Analysts at investment bank Morgan Stanley described the third quarter of 2017 as potentially the worst insured natural catastrophe experience on record for the period. If catastrophe modelers’ top-end estimates—which reach $35 billion for Harvey, $50 billion for Irma, $85 billion for Maria, up to $5 million for the earthquakes and $8 billion for the fires—translate to actual indemnities, the total will indeed be record-breaking.
It would come perilously close to the magical $200 billion threshold market pundits have been saying would be required to drive prices rocketing upward and create a new “hard market.” At $150 billion, the global reinsurance sector’s entire premium income for the year would be wiped out.
Already signs of rising prices have emerged, although with claims still being filed and damages being assessed, it is too soon to gauge the final impact. It seems impossible, however, that any broker will manage to negotiate what has come to be the expected annual discount at the next renewal for any major risk, and it’s likely that their customers will face at least a modest increase.
Round She Goes
Individual companies’ losses are difficult to nail down with certainty, even internally. Giant Munich Re revealed it expects to miss its 2017 profit target of $2.3 billion to $2.8 billion after taking a $3.1 billion hit from the storms, although it did not specify likely losses from specific catastrophes. It may collect some indemnity through its “Eden” sidecar facilities, which provide proportional retrocession (reinsurance for reinsurers), and its “Queen Street Re” cat bond, which has parametric triggers and covers some United States hurricanes. Both are funded by capital markets investors rather than Munich Re shareholders.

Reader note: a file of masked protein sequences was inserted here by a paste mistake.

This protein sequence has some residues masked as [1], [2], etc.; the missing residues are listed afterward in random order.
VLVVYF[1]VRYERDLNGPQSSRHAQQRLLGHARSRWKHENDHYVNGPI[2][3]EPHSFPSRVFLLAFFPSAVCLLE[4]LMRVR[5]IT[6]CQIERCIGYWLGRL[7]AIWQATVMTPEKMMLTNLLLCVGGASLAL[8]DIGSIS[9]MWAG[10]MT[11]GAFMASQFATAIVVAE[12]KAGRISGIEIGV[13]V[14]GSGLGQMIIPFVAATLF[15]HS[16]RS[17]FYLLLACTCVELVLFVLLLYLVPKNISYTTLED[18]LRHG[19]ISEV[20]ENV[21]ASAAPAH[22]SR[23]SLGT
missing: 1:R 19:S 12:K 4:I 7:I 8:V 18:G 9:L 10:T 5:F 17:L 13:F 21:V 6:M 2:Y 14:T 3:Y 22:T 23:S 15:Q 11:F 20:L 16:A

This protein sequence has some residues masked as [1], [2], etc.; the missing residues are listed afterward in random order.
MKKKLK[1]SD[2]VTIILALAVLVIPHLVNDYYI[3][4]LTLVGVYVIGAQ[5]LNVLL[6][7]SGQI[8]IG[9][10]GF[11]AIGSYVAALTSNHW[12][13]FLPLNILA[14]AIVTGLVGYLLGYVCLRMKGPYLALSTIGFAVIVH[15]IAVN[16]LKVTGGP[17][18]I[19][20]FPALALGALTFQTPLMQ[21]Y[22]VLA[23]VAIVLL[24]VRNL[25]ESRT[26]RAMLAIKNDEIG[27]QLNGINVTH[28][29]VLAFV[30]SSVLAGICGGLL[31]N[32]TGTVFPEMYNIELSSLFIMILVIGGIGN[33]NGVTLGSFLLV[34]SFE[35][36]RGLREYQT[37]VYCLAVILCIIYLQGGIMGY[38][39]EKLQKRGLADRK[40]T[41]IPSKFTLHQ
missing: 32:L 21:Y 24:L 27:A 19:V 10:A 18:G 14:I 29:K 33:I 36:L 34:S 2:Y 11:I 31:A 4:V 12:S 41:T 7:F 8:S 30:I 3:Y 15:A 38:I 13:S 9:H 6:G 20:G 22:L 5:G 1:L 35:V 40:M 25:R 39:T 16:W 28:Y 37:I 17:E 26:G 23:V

One big hit will come from Maria-mashed Puerto Rico, where Munich Re has a 13.7% market share, according to analysis from Keefe, Bruyette & Woods. It has by far the largest market exposure to the island of any single carrier—HDI is next with 7%—and is almost certain to deliver Munich Re a multibillion-dollar gross loss, even if actual Puerto Rican losses fall at the lowest end of modelers’ forecasts.
Swiss Re, the world’s second-largest reinsurer, predicts an even more eye-watering $3.4 billion net loss. Other major international reinsurers will also be bludgeoned. Warren Buffett’s reinsurance giant Berkshire Hathaway (which owns a strategic slice of Swiss Re) had not revealed a number at press time but at least will see a massive hit from QBE, the Australian international insurance group. QBE will reportedly burn through a $900 million aggregate reinsurance program provided by Berkshire Hathaway, which suggests QBE faces gross claims in excess of $2 billion, including from non-hurricane catastrophes.
Even before the storms, ratings agency S&P had placed Berkshire’s AA+ insurance rating on negative outlook, which affects subsidiaries including National Indemnity, General Re and Geico.